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Computer and Communication Aids for the Disabled

STAP: System for Training of Afasia Patients

STAP logo

The project

The first versions of STAP were developed by De Hoogstraat (a Dutch rehabilitation centre) and the Technical University in Delft, the Netherlands. This happened at the end of the eighties. rdgKompagne has brought the program on the market.
In June 1996 a fully renewed version of STAP was released. By order of rdgKompagne, Handicom developed a totally new version of Stap. Based on the feedback given by users, many improvements were carried through with respect to the content. Furthermore, Handicom converted the DOS version into a Windows program.

The software

STAP consists of two parts: STAP Instellen (Tune) and STAP Oefenen (Practise)

Both modules of STAP are sold by:

Unfortunately, the sales of STAP have been discontinued.

Note that Stap is Dutch software. It is not available in other languages. To run STAP you need a 386 processor or higher and Windows95/98/ME/2000/XP.

STAP Instellen

STAP Instellen is a program with which speech therapists can put exercises together. They can make exercises fit for the individual rehabilitation program of every afasia patient. The program contains a large amount of material and demo exercises.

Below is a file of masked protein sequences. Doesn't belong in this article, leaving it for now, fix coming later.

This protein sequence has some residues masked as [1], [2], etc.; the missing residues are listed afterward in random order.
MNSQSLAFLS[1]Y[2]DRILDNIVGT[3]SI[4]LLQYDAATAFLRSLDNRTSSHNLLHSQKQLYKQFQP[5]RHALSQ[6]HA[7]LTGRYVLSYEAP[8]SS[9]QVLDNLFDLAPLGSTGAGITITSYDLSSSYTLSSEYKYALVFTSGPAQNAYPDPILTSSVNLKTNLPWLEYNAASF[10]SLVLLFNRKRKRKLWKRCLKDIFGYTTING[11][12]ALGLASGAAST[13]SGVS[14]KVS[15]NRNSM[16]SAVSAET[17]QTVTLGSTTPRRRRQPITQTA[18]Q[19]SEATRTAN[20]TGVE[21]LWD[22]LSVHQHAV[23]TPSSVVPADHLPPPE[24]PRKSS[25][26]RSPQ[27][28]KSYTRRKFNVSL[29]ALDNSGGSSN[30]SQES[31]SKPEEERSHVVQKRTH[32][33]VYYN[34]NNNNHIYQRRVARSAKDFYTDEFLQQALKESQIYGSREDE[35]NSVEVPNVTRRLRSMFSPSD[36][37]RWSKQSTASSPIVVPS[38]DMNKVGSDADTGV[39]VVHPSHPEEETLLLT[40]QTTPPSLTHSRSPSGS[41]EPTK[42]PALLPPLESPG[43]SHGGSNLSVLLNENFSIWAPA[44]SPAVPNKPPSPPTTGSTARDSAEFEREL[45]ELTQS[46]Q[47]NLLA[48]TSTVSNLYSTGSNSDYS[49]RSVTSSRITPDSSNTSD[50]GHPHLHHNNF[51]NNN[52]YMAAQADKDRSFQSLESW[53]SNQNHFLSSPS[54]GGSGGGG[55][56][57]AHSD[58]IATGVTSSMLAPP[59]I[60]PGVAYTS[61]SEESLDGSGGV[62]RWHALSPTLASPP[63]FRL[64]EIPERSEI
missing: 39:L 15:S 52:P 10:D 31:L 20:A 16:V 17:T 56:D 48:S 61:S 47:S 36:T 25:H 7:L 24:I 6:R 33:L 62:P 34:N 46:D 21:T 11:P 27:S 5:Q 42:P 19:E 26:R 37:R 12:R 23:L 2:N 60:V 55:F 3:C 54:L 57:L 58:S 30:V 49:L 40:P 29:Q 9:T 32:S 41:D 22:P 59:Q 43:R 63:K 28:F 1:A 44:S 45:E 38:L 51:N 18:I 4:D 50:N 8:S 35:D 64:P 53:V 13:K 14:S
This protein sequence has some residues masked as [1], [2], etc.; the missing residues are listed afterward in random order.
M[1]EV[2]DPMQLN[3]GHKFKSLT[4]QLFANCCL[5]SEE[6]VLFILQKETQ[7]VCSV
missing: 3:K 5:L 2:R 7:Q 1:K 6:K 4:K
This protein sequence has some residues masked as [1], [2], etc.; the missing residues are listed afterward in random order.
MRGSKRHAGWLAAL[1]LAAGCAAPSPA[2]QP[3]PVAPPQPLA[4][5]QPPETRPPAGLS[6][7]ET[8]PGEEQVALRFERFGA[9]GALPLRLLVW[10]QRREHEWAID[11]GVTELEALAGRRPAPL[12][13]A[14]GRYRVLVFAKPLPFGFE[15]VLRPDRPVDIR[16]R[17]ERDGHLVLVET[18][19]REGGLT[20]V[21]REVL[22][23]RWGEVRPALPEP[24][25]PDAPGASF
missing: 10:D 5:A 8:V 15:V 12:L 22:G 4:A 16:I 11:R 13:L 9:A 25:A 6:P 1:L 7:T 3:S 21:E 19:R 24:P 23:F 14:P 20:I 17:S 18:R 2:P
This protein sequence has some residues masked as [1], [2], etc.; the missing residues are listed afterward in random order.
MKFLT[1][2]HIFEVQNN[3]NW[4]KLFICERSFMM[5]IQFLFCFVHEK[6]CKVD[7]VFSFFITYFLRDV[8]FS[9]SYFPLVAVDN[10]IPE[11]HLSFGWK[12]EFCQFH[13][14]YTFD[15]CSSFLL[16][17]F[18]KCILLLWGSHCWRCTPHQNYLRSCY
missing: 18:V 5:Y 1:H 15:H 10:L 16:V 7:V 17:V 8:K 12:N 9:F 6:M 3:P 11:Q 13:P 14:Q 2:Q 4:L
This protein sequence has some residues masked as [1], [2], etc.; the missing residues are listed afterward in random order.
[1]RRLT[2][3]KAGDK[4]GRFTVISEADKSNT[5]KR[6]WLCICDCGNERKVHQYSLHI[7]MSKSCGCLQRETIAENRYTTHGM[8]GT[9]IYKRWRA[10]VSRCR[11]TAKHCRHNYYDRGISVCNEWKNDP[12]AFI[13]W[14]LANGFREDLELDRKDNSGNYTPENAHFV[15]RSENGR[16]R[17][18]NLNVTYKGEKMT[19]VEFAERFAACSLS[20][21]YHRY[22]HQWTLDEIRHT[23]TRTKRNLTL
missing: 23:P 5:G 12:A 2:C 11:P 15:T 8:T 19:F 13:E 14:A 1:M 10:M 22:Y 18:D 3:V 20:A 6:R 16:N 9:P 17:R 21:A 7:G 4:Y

Stap offers the speech trainers maximum flexibility for the composing of new exercises. Letters, words, phrases, sounds and helpcues can be combined and varied in many different ways.

There are a few clusters of exercises. Every cluster aims at a certain task. One cluster aims at recognizing words, with an image to match; another cluster aims at generating words that satisfy certain conditions; and so on.
The speech trainer decides how the program should react to everything that the patient does, for instance when he has been asked to type a word. The patient can take his or her exercises home and perform the exercises without being supervised.

STAP Oefenen

STAP Oefenen is the part of the software with which the afasia patient can practise on his own, at home or in the institution. He can ask help and gets feedback on his answers. The results of the exercises are stored automatically. Because many afasia patients have difficulties with using the mouse, there are various alternatives available.